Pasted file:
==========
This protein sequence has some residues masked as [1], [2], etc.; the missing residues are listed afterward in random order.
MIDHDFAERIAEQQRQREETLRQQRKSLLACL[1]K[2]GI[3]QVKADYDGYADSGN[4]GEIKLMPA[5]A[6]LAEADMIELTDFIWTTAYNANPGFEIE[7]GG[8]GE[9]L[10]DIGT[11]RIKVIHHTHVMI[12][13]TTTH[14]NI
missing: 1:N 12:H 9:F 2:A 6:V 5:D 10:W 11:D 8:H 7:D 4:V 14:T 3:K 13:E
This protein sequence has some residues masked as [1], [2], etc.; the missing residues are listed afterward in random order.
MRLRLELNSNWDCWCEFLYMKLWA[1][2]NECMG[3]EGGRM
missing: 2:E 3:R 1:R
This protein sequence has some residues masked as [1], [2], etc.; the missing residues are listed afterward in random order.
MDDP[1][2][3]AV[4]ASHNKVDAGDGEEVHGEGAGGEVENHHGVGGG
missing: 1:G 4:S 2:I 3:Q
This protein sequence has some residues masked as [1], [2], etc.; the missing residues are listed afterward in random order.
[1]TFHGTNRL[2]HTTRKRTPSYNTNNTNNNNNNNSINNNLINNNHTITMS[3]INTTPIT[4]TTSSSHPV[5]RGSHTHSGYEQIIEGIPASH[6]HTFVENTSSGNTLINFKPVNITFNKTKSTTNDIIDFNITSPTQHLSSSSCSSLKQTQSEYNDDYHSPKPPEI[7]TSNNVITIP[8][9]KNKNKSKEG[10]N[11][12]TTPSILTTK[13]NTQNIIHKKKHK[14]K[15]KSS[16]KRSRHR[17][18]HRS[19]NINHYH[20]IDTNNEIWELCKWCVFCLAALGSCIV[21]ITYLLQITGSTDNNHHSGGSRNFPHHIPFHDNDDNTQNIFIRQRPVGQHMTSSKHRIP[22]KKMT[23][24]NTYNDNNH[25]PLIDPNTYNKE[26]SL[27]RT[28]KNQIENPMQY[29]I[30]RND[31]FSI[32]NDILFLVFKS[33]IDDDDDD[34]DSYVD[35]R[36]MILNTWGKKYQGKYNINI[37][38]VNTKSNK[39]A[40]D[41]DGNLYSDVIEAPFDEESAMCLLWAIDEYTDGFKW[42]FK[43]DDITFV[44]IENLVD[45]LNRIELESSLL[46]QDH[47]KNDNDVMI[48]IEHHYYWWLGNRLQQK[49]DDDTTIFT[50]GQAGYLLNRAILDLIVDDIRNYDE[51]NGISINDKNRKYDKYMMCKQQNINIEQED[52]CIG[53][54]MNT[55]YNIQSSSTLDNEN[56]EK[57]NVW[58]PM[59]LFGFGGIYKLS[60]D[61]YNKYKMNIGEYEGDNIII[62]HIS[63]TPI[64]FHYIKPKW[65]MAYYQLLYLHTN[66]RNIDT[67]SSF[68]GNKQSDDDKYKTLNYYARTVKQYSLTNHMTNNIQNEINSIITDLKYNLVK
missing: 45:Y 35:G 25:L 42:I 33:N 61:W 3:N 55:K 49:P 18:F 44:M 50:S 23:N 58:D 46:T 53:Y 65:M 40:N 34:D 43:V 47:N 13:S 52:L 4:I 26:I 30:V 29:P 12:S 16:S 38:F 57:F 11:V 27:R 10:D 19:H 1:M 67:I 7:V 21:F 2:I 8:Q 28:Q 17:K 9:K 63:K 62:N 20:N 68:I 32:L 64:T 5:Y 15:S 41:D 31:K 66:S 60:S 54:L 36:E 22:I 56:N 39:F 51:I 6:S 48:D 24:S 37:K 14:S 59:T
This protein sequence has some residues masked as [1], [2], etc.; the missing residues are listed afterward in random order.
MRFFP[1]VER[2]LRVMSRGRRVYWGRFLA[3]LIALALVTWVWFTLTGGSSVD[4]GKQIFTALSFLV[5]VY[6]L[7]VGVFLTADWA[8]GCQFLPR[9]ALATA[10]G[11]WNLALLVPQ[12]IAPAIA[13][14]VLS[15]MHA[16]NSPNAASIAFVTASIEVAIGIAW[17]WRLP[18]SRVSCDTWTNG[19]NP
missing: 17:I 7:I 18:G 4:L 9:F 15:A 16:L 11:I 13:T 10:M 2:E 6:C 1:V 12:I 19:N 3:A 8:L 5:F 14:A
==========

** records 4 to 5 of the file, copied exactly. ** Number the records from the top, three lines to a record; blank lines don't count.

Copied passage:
This protein sequence has some residues masked as [1], [2], etc.; the missing residues are listed afterward in random order.
[1]TFHGTNRL[2]HTTRKRTPSYNTNNTNNNNNNNSINNNLINNNHTITMS[3]INTTPIT[4]TTSSSHPV[5]RGSHTHSGYEQIIEGIPASH[6]HTFVENTSSGNTLINFKPVNITFNKTKSTTNDIIDFNITSPTQHLSSSSCSSLKQTQSEYNDDYHSPKPPEI[7]TSNNVITIP[8][9]KNKNKSKEG[10]N[11][12]TTPSILTTK[13]NTQNIIHKKKHK[14]K[15]KSS[16]KRSRHR[17][18]HRS[19]NINHYH[20]IDTNNEIWELCKWCVFCLAALGSCIV[21]ITYLLQITGSTDNNHHSGGSRNFPHHIPFHDNDDNTQNIFIRQRPVGQHMTSSKHRIP[22]KKMT[23][24]NTYNDNNH[25]PLIDPNTYNKE[26]SL[27]RT[28]KNQIENPMQY[29]I[30]RND[31]FSI[32]NDILFLVFKS[33]IDDDDDD[34]DSYVD[35]R[36]MILNTWGKKYQGKYNINI[37][38]VNTKSNK[39]A[40]D[41]DGNLYSDVIEAPFDEESAMCLLWAIDEYTDGFKW[42]FK[43]DDITFV[44]IENLVD[45]LNRIELESSLL[46]QDH[47]KNDNDVMI[48]IEHHYYWWLGNRLQQK[49]DDDTTIFT[50]GQAGYLLNRAILDLIVDDIRNYDE[51]NGISINDKNRKYDKYMMCKQQNINIEQED[52]CIG[53][54]MNT[55]YNIQSSSTLDNEN[56]EK[57]NVW[58]PM[59]LFGFGGIYKLS[60]D[61]YNKYKMNIGEYEGDNIII[62]HIS[63]TPI[64]FHYIKPKW[65]MAYYQLLYLHTN[66]RNIDT[67]SSF[68]GNKQSDDDKYKTLNYYARTVKQYSLTNHMTNNIQNEINSIITDLKYNLVK
missing: 45:Y 35:G 25:L 42:I 33:N 61:W 3:N 55:K 49:P 18:F 44:M 50:S 23:N 58:D 46:T 53:Y 65:M 40:N 34:D 43:V 47:N 13:S 52:L 4:I 26:I 30:V 29:P 12:S 16:S 38:F 57:F 11:V 27:R 10:D 19:H 1:M 67:I 7:V 21:F 2:I 8:Q 28:Q 17:K 9:K 63:K 62:N 20:N 68:I 32:L 64:T 5:Y 15:S 41:D 31:K 66:S 60:S 54:L 36:E 22:I 56:N 39:F 51:I 6:S 48:D 24:S 37:K 14:S 59:T
This protein sequence has some residues masked as [1], [2], etc.; the missing residues are listed afterward in random order.
MRFFP[1]VER[2]LRVMSRGRRVYWGRFLA[3]LIALALVTWVWFTLTGGSSVD[4]GKQIFTALSFLV[5]VY[6]L[7]VGVFLTADWA[8]GCQFLPR[9]ALATA[10]G[11]WNLALLVPQ[12]IAPAIA[13][14]VLS[15]MHA[16]NSPNAASIAFVTASIEVAIGIAW[17]WRLP[18]SRVSCDTWTNG[19]NP
missing: 17:I 7:I 18:G 4:L 9:F 15:A 16:L 11:I 13:T 10:M 2:E 6:C 1:V 12:I 19:N 3:A 8:L 5:F 14:A